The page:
Unraveling the mysteries of protein folding and misfolding

  title={Unraveling the mysteries of protein folding and misfolding},
  author={Heath Ecroyd and John A. Carver},
  journal={IUBMB Life},
This mini‐review focuses on the processes and consequences of protein folding and misfolding. The latter process often leads to protein aggregation and precipitation with the aggregates adopting either highly ordered (amyloid fibril) or disordered (amorphous) forms. In particular, the amyloid fibril is discussed because this form has gained considerable notoriety due to its close links to a variety of debilitating diseases including Alzheimer's, Parkinson's, Huntington's, and Creutzfeldt‐Jakob… 
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Functional and dysfunctional folding, association and aggregation of caseins.
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    Advances in protein chemistry and structural biology
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IM-MS is well suited to the study of protein misfolding, and has already yielded significant structural information for selected amyloidogenic systems during the aggregation process, a summary of current research highlighting how this methodology has unequivocally and unprecedentedly provided structural and mechanistic detail pertaining to the oligomerization of a variety of disease related proteins.
Specific mutations alter fibrillation kinetics, fiber morphologies, and membrane interactions of pentapeptides derived from human calcitonin.
This work indicates that the structural and kinetic properties of peptide fibrils as well as lipid interactions of fibrillar species are interrelated and are significantly affected by specific residues within amyloid peptide sequences.
Amyloid fibril recognition with the conformational B10 antibody fragment depends on electrostatic interactions.
The molecular chaperone β-casein prevents amorphous and fibrillar aggregation of α-lactalbumin by stabilisation of dynamic disorder
This study demonstrates how IM-MS and CIU can investigate the unfolding of proteins as well as examine transient and dynamic protein–chaperone interactions, and thereby provides detailed insight into the mechanism of chaperone action and proteostasis mechanisms.


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EGCG redirects amyloidogenic polypeptides into unstructured, off-pathway oligomers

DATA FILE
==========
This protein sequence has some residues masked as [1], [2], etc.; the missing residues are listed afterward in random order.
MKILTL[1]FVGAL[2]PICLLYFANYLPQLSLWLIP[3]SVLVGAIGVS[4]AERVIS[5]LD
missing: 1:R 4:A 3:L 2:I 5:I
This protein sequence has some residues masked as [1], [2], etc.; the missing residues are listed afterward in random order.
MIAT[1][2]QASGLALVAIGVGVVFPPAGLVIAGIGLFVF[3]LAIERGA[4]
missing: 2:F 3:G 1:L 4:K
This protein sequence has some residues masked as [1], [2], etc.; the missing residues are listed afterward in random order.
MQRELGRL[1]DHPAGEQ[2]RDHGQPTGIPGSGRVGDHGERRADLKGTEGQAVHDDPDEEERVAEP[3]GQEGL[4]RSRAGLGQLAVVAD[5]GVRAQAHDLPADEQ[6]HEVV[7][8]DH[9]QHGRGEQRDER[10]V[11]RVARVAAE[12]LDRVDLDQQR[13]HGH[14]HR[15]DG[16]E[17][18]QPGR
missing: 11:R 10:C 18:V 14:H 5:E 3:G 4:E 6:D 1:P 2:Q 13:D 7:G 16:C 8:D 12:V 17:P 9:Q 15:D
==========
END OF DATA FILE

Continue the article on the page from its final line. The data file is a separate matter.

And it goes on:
Redirection of amyloid fibril formation through the action of a small molecule is demonstrated, resulting in off-pathway, highly stable oligomers, suggesting a generic effect on aggregation pathways in neurodegenerative diseases.
Protein misfolding, functional amyloid, and human disease.
The relative importance of the common main-chain and side-chain interactions in determining the propensities of proteins to aggregate is discussed and some of the evidence that the oligomeric fibril precursors are the primary origins of pathological behavior is described.
Dissociation from the Oligomeric State Is the Rate-limiting Step in Fibril Formation by κ-Casein*
Fibril formation by RCMκ-CN occurs through a novel mechanism whereby the rate-limiting step is the dissociation of an amyloidogenic precursor from an oligomeric state rather than the formation of stable nuclei, as has been described for most other fibril-forming systems.
Inherent toxicity of aggregates implies a common mechanism for protein misfolding diseases
This finding provides added evidence that avoidance of protein aggregation is crucial for the preservation of biological function and suggests common features in the origins of this family of protein deposition diseases.
Protofibrils, pores, fibrils, and neurodegeneration: separating the responsible protein aggregates from the innocent bystanders.
Recent biophysical studies aimed at elucidating the precise mechanism of in vitro aggregation and animal modeling studies support the emerging notion that an ordered prefibrillar oligomer, or protofibril, may be responsible for cell death and that the fibril form that is typically observed at autopsy may actually be neuroprotective.
The structural basis of protein folding and its links with human disease.
  • C. Dobson
  • Biology
    Philosophical transactions of the Royal Society of London. Series B, Biological sciences
  • 2001
Evidence is accumulating that the formation of the highly organized amyloid aggregates is a generic property of polypeptides, and not simply a feature of the few proteins associated with recognized pathological conditions.
Designing conditions for in vitro formation of amyloid protofilaments and fibrils.
The results indicate that formation of amyloid occurs when the native fold of a protein is destabilized under conditions in which noncovalent interactions, and in particular hydrogen bonding, within the polypeptide chain remain favorable.
Amyloid fibril formation by an SH3 domain.
Results indicate that the A state of PI3-SH3 is partially folded and support the hypothesis that partially folded states formed in solution are precursors of amyloid deposition.
Experimental investigation of protein folding and misfolding.